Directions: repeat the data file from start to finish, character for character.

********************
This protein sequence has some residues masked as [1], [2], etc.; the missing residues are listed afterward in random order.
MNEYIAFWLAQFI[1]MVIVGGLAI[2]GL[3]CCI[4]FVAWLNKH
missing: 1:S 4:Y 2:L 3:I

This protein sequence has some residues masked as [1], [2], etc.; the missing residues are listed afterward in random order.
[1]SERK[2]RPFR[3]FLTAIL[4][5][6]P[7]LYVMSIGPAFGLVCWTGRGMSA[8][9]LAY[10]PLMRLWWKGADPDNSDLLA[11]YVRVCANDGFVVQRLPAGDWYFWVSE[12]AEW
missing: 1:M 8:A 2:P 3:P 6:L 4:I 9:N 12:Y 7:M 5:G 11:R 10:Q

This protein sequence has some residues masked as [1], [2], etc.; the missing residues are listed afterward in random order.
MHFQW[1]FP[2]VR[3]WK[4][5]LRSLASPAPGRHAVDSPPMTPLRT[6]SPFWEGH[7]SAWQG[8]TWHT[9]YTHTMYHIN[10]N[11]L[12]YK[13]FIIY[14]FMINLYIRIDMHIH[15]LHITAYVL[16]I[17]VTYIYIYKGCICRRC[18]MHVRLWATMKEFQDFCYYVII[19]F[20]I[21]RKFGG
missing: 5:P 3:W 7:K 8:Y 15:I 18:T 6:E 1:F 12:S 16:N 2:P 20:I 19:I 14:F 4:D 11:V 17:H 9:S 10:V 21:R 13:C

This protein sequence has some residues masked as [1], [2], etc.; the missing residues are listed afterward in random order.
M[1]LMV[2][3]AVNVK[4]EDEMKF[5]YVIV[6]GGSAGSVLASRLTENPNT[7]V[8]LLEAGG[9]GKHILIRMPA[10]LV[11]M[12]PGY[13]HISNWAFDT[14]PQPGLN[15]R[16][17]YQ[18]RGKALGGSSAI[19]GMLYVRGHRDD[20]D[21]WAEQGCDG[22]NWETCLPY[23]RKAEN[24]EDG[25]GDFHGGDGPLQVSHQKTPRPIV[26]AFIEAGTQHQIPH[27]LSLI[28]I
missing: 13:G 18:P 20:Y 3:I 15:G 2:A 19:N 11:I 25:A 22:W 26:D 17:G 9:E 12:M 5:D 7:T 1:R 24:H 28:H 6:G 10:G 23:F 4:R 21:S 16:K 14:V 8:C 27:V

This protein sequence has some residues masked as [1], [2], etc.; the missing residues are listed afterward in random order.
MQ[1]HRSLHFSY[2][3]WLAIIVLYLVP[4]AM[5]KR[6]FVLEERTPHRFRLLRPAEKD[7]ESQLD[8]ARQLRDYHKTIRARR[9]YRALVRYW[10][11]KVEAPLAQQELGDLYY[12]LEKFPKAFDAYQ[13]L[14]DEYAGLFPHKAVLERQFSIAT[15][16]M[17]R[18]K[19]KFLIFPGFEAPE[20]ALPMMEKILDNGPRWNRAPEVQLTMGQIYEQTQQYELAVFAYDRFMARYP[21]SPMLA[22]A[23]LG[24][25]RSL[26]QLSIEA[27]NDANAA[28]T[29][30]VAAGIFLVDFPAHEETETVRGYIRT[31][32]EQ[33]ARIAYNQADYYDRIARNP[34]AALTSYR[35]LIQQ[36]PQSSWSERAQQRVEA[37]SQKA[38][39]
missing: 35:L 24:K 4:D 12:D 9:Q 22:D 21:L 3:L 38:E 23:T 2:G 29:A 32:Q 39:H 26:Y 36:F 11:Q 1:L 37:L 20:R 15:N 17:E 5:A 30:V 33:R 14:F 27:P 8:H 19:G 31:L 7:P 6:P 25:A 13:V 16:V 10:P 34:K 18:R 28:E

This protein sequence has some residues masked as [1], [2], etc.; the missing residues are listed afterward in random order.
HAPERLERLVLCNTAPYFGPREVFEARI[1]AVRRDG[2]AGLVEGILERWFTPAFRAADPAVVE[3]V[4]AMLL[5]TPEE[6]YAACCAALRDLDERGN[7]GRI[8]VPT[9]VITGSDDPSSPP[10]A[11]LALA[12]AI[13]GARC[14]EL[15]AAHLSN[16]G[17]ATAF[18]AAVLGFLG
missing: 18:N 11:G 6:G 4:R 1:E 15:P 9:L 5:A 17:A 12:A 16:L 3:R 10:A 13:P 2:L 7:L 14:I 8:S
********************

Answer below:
This protein sequence has some residues masked as [1], [2], etc.; the missing residues are listed afterward in random order.
MNEYIAFWLAQFI[1]MVIVGGLAI[2]GL[3]CCI[4]FVAWLNKH
missing: 1:S 4:Y 2:L 3:I

This protein sequence has some residues masked as [1], [2], etc.; the missing residues are listed afterward in random order.
[1]SERK[2]RPFR[3]FLTAIL[4][5][6]P[7]LYVMSIGPAFGLVCWTGRGMSA[8][9]LAY[10]PLMRLWWKGADPDNSDLLA[11]YVRVCANDGFVVQRLPAGDWYFWVSE[12]AEW
missing: 1:M 8:A 2:P 3:P 6:L 4:I 9:N 12:Y 7:M 5:G 11:R 10:Q

This protein sequence has some residues masked as [1], [2], etc.; the missing residues are listed afterward in random order.
MHFQW[1]FP[2]VR[3]WK[4][5]LRSLASPAPGRHAVDSPPMTPLRT[6]SPFWEGH[7]SAWQG[8]TWHT[9]YTHTMYHIN[10]N[11]L[12]YK[13]FIIY[14]FMINLYIRIDMHIH[15]LHITAYVL[16]I[17]VTYIYIYKGCICRRC[18]MHVRLWATMKEFQDFCYYVII[19]F[20]I[21]RKFGG
missing: 5:P 3:W 7:K 8:Y 15:I 18:T 6:E 1:F 12:S 16:N 2:P 20:I 19:I 14:F 4:D 11:V 17:H 9:S 10:V 21:R 13:C

This protein sequence has some residues masked as [1], [2], etc.; the missing residues are listed afterward in random order.
M[1]LMV[2][3]AVNVK[4]EDEMKF[5]YVIV[6]GGSAGSVLASRLTENPNT[7]V[8]LLEAGG[9]GKHILIRMPA[10]LV[11]M[12]PGY[13]HISNWAFDT[14]PQPGLN[15]R[16][17]YQ[18]RGKALGGSSAI[19]GMLYVRGHRDD[20]D[21]WAEQGCDG[22]NWETCLPY[23]RKAEN[24]EDG[25]GDFHGGDGPLQVSHQKTPRPIV[26]AFIEAGTQHQIPH[27]LSLI[28]I
missing: 13:G 18:P 20:Y 3:I 15:G 2:A 19:N 11:I 25:A 22:W 26:D 17:G 9:E 12:M 5:D 7:T 1:R 24:H 28:H 6:G 10:G 23:F 4:R 21:S 16:K 14:V 8:C 27:V

This protein sequence has some residues masked as [1], [2], etc.; the missing residues are listed afterward in random order.
MQ[1]HRSLHFSY[2][3]WLAIIVLYLVP[4]AM[5]KR[6]FVLEERTPHRFRLLRPAEKD[7]ESQLD[8]ARQLRDYHKTIRARR[9]YRALVRYW[10][11]KVEAPLAQQELGDLYY[12]LEKFPKAFDAYQ[13]L[14]DEYAGLFPHKAVLERQFSIAT[15][16]M[17]R[18]K[19]KFLIFPGFEAPE[20]ALPMMEKILDNGPRWNRAPEVQLTMGQIYEQTQQYELAVFAYDRFMARYP[21]SPMLA[22]A[23]LG[24][25]RSL[26]QLSIEA[27]NDANAA[28]T[29][30]VAAGIFLVDFPAHEETETVRGYIRT[31][32]EQ[33]ARIAYNQADYYDRIARNP[34]AALTSYR[35]LIQQ[36]PQSSWSERAQQRVEA[37]SQKA[38][39]
missing: 35:L 24:K 4:D 12:D 9:Q 22:D 21:L 3:L 38:E 23:T 2:G 29:A 32:Q 39:H 26:Y 36:F 11:Q 1:L 37:L 20:R 15:N 17:E 5:A 30:V 33:R 14:F 27:P 8:H 19:G 31:L 7:P 6:P 25:A 13:V 16:V 10:P 34:K 18:R 28:E

This protein sequence has some residues masked as [1], [2], etc.; the missing residues are listed afterward in random order.
HAPERLERLVLCNTAPYFGPREVFEARI[1]AVRRDG[2]AGLVEGILERWFTPAFRAADPAVVE[3]V[4]AMLL[5]TPEE[6]YAACCAALRDLDERGN[7]GRI[8]VPT[9]VITGSDDPSSPP[10]A[11]LALA[12]AI[13]GARC[14]EL[15]AAHLSN[16]G[17]ATAF[18]AAVLGFLG
missing: 18:N 11:G 6:G 4:R 1:E 15:P 9:L 5:A 17:A 12:A 16:L 3:R 10:A 13:P 2:L 7:L 14:I 8:S